Yates County is getting out of the home health care business. As a group of Public Health workers — many dressed in black — looked on Aug. 8, the Yates County Legislature unanimously agreed to sell the county’s Certified Home Health Agency (CHHA) to Lifetime Care of Rochester for $800,000.

The resolution was introduced “with reluctance” by District I Legislator Doug Paddock, chair of the Human Services Committee. He said the process has been stressful for everyone and added, “I would like to commend everyone for their willingness to work together. I wish we were not in this situation.”

Following the vote, which was unanimous with District III Legislator Patrick Galvin absent, Chairman Taylor Fitch called the decision “very difficult.”  He said the next step is to make sure  customers are comforted and their care will continue.

Addressing the workers, Fitch said, “You are extremely valuable people to the community and have been there for Yates County. We love you all and we’re sorry we had to make this decision.”

The Public Health Department will continue to manage and provide home health services until a management contract between Lifetime Care and county officials is signed.

Then, Lifetime Care will manage the services under the county’s certificate until the actual sale is final and the certificate is transferred to Lifetime Care. The county will receive payment for the sale at that point —  some time in 2012.

The revenue will be used to set up an assigned fund for Human Services expenses, says Purdy.

In related action, the legislature unanimously approved one-time bonus payments of $2,000 to each full time employee and $1,000 to each part time employee who will no longer be employed by the county as a result of the sale.

As part of the agreement with Lifetime Care, all county employees will be offered jobs with that agency, but county officials want to keep the workers who might seek other employment on the job until the management contract is signed.

The employees will also be paid for any accrued leave time, such as vacation time or sick leave when their employment with the county ceases. The payment will be made when their county employment ceases.

County Administrator Sarah Purdy says staffing levels have been reduced to 13 full and part time employees because some workers have already left for other jobs, which has resulted in some cases being turned away because of lack of coverage.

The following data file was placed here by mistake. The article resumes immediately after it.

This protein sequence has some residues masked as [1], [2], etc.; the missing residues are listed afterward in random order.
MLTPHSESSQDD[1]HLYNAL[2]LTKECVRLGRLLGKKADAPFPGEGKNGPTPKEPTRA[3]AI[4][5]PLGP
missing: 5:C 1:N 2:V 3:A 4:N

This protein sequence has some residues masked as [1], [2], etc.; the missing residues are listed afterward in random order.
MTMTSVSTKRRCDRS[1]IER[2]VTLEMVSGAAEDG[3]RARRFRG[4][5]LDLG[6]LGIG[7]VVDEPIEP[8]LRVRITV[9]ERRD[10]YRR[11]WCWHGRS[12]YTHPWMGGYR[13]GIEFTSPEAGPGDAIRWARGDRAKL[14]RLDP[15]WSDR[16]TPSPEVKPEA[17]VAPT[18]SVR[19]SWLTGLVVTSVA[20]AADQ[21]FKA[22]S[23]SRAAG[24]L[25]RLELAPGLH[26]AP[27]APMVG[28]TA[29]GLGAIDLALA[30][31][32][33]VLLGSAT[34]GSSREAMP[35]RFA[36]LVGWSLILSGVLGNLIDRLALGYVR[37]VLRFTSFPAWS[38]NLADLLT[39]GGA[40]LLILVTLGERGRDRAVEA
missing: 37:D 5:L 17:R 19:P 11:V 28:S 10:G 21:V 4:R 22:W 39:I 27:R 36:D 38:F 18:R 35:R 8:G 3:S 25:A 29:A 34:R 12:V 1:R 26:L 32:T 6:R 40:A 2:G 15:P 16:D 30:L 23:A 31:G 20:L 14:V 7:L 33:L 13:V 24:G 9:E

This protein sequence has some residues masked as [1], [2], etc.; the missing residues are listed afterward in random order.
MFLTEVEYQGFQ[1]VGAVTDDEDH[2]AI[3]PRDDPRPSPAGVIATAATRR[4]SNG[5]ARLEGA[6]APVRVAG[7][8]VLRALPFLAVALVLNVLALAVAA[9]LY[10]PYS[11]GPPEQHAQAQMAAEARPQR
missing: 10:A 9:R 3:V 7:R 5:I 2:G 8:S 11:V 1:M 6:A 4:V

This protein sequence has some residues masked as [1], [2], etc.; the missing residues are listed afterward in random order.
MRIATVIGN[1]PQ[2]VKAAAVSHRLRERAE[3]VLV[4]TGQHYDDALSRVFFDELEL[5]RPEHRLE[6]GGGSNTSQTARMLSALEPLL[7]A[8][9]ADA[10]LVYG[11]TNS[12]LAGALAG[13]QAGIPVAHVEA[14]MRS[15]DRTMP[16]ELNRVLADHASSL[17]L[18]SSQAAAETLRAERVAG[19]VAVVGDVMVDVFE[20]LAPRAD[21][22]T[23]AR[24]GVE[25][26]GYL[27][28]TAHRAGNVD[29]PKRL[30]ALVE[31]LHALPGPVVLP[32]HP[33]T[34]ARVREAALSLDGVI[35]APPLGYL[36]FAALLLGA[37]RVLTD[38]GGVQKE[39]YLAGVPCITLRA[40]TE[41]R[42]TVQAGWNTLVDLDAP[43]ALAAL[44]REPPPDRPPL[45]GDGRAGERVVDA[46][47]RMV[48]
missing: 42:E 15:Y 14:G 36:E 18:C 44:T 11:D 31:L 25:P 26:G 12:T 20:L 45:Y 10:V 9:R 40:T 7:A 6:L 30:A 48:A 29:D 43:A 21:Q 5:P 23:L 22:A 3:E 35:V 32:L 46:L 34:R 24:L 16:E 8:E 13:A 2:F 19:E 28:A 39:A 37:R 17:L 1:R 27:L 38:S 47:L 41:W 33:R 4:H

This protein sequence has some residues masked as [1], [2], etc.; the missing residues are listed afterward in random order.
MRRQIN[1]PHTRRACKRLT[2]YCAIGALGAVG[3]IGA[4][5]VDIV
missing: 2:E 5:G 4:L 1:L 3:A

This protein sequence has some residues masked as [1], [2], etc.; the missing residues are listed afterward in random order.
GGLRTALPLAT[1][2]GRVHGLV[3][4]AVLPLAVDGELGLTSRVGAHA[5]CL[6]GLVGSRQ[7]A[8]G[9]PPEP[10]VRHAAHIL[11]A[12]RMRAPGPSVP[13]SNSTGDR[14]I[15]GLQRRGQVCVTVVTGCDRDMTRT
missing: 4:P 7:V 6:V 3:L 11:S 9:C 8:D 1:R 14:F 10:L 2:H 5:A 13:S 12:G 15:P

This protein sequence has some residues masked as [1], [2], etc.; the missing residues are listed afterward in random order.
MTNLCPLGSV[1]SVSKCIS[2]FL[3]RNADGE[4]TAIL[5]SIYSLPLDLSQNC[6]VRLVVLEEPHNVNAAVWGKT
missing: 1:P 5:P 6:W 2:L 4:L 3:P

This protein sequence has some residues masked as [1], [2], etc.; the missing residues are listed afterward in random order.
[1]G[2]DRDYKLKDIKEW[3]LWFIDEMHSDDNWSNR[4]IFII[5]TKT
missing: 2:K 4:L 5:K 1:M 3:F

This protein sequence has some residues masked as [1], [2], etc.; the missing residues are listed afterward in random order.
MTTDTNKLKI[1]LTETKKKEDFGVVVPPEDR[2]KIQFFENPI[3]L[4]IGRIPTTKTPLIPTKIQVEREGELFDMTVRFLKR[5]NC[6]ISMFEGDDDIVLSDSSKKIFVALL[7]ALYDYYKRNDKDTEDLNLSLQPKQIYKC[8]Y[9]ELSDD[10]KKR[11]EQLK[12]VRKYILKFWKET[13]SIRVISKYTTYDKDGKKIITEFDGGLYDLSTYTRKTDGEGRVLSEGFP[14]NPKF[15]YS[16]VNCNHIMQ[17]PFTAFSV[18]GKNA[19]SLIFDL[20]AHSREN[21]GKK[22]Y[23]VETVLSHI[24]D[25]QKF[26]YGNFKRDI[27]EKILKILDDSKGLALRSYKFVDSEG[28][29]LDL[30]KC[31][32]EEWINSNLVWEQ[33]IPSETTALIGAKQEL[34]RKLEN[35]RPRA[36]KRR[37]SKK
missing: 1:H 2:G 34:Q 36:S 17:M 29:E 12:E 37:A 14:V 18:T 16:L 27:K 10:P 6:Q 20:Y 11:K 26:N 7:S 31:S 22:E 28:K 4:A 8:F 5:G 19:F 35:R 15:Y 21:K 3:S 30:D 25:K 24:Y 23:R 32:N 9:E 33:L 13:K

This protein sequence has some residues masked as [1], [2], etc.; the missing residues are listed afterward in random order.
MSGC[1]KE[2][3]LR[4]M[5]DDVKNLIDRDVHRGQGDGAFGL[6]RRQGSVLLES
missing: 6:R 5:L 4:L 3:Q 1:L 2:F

In a statement released last week, Purdy explained, “The resolution culminates five months of research and analysis by an ad hoc committee of legislators and staff that examined whether the certificate should be sold.”

The committee came to the conclusion that keeping the CHHA certificate and continuing to have the county’s Public Health Department provide home health care services will cost Yates County approximately $600,000 in additional expenses over the next five years, according to Purdy’s statement.

The committee’s decision to recommend the sale of the certificate was based in part on this finding, which came after a review of operating expenses and revenue, data on patient visits per year and trends in Medicaid and Medicare.

Other business at Monday’s regular meeting:
• HELIPAD : The legislature approved a series of resolutions authorizing a grant agreement with the Federal Aviation Administration (FAA) to design and build helipad improvements at the Penn Yan-Yates County Airport at a total projected cost of $413,940. Yates County’s share is $10,349. Engineering design will be done by Passero Associates at a cost of $48,900. The construction will be done by Babcock Enterprises at a cost of $321,439.50. Purdy requested that Sheriff Ron Spike and EMS Coordinator Chris Warriner be consulted during the design and construction process.

• HONOR: At the beginning of the meeting Fitch called for a moment of silence in honor of Henry Lafler, who died in July. Lafler was the Yates County Animal Control officer for many years.

• RECOGNITION: District I Legislator Donna Alexander, chair of the Public Safety Committee, introduced a resolution to recognize the emergency personnel and volunteers in Yates County who have responded to a series of tragedies in the past several weeks. The resolution “recognizes the terrible toll of stress and demands this takes on emergency personnel and volunteers.”